For more information, call the Main Street Gallery at 263-6658 or visit the LCAC Web site at www.lakecountyartscouncil.com. Some items from the auction will be on display a week in advance at the gallery.


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LAKEPORT – Last Saturday night's Clear Lake High School performance of David Ives' "All In The Timing” played to a large crowd of amazed theater-goers.


Why were they amazed? Because, with only a month and a half of preparation, and a set consisting of a few black curtains and flats, a card table and some folding chairs, the all-student ensemble managed to pull off a thoroughly charming evening of entertainment.


The "play" was actually four short plays, each completely separate from the other. The unifying theme between all of them was comedy and language.


Ives' off-beat humor explored the challenges of what we say, how we say it, when we say it and ... what is the result of all that.


His tools for this exploration were such weird characters as a woman with a speech problem (Alley Hauptman), a fake professor (Oliver Leighton), young people in bad diners (Eathan Keiffer, Lolly Brown, Michael Kruszewski and Joni Hansen) and three monkeys (Zenze Manley, Jennea Combs and Oliver again). Talk about eclectic!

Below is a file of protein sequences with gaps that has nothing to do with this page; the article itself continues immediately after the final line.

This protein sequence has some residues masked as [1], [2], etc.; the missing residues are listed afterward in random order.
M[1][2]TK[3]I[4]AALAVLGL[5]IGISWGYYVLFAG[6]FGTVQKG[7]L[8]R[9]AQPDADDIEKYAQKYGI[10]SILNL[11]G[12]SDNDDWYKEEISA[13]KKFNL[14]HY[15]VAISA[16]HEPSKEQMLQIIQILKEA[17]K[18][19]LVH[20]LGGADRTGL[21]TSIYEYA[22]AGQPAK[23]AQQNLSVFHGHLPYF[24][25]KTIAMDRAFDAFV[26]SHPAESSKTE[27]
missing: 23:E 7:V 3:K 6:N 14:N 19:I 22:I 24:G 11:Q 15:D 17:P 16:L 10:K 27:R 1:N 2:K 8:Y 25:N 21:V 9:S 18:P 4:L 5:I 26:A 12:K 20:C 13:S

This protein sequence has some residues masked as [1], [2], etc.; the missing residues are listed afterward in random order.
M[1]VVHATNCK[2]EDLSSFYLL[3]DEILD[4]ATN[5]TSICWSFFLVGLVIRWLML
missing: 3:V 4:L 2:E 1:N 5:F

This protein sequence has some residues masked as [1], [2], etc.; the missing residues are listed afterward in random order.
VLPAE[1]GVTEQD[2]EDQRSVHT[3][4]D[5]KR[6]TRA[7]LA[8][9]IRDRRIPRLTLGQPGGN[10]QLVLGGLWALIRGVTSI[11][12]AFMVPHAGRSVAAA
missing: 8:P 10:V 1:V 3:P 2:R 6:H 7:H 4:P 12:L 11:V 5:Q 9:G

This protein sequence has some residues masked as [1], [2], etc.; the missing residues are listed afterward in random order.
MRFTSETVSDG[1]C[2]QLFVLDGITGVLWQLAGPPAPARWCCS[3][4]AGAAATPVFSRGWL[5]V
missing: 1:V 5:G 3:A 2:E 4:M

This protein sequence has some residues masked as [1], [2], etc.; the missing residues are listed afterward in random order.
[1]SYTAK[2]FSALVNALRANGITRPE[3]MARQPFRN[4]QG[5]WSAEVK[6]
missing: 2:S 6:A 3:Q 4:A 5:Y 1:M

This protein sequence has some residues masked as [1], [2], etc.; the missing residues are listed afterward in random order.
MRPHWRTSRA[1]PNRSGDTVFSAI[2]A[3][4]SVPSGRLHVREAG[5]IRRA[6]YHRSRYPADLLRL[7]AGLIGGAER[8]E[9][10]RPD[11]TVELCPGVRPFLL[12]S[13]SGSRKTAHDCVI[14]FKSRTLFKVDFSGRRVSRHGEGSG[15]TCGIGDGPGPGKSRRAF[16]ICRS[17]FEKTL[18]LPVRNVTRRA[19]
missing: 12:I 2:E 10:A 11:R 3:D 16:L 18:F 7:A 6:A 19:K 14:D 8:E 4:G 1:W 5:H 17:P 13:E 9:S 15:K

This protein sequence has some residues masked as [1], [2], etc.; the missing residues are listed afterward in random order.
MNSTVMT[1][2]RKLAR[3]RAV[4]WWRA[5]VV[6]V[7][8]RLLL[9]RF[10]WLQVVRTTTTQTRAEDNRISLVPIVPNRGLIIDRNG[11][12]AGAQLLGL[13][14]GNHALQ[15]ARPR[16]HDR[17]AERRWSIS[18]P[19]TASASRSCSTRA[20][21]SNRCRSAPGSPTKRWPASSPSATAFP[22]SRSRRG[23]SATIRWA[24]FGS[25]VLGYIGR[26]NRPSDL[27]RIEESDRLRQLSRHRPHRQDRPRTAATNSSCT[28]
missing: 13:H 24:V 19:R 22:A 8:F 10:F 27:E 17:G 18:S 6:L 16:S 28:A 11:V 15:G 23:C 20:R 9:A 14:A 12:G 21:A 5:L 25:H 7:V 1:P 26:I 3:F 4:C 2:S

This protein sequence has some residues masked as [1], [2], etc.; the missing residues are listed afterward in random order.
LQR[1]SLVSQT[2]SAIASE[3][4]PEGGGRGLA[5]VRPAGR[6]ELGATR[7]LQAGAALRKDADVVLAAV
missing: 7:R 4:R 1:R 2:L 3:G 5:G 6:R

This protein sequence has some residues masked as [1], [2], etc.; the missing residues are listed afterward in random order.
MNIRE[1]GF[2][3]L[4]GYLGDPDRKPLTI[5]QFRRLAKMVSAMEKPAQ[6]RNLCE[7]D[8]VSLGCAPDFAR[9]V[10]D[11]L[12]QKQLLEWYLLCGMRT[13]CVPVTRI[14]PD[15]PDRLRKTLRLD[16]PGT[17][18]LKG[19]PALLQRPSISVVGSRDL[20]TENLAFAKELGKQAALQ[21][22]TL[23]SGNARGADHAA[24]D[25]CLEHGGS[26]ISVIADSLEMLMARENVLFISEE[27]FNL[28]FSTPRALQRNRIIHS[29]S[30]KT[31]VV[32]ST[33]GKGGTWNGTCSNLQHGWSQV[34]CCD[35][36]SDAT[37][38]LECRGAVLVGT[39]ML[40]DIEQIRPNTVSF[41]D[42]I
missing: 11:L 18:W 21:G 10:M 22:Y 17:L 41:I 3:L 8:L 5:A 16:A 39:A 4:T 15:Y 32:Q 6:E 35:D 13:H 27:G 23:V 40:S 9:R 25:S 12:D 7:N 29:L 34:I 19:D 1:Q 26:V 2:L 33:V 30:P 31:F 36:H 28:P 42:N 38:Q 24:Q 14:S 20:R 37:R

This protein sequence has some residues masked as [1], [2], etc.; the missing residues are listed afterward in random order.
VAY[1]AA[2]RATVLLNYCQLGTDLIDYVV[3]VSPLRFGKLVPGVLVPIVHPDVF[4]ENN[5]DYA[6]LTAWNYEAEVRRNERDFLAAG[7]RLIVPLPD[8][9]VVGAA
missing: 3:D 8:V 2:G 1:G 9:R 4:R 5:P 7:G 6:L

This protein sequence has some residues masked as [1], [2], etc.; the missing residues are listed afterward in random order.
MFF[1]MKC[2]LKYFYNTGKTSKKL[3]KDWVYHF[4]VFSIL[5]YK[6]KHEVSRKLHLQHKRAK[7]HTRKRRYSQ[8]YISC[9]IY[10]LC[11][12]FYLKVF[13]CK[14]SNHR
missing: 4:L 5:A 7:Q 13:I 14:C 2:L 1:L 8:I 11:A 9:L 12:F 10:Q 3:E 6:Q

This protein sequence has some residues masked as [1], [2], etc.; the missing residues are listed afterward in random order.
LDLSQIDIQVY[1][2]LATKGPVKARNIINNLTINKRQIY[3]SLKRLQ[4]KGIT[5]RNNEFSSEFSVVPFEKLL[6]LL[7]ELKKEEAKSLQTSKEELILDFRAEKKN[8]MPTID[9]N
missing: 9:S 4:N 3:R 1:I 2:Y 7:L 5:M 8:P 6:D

The energy of each performance was catching! Although the dialogue was fast and sometimes a bit quiet, there was never any doubt about what was happening on the stage. Even when Leighton spoke knowingly in a made-up language, we knew what he was saying to his unsuspecting victim, played with tender naivete and sincerity by Hauptman.


When two people sit at a table for an entire skit, this should be boring, right? Keiffer managed to do this twice in two skits without a boring minute in either one of them. His partner in the first skit, Lolly Brown, joined him in a string of bell-divided "do you come here often" conversations that can best be described as "mind-boggling, laugh-filled, perfectly timed snappy patter.”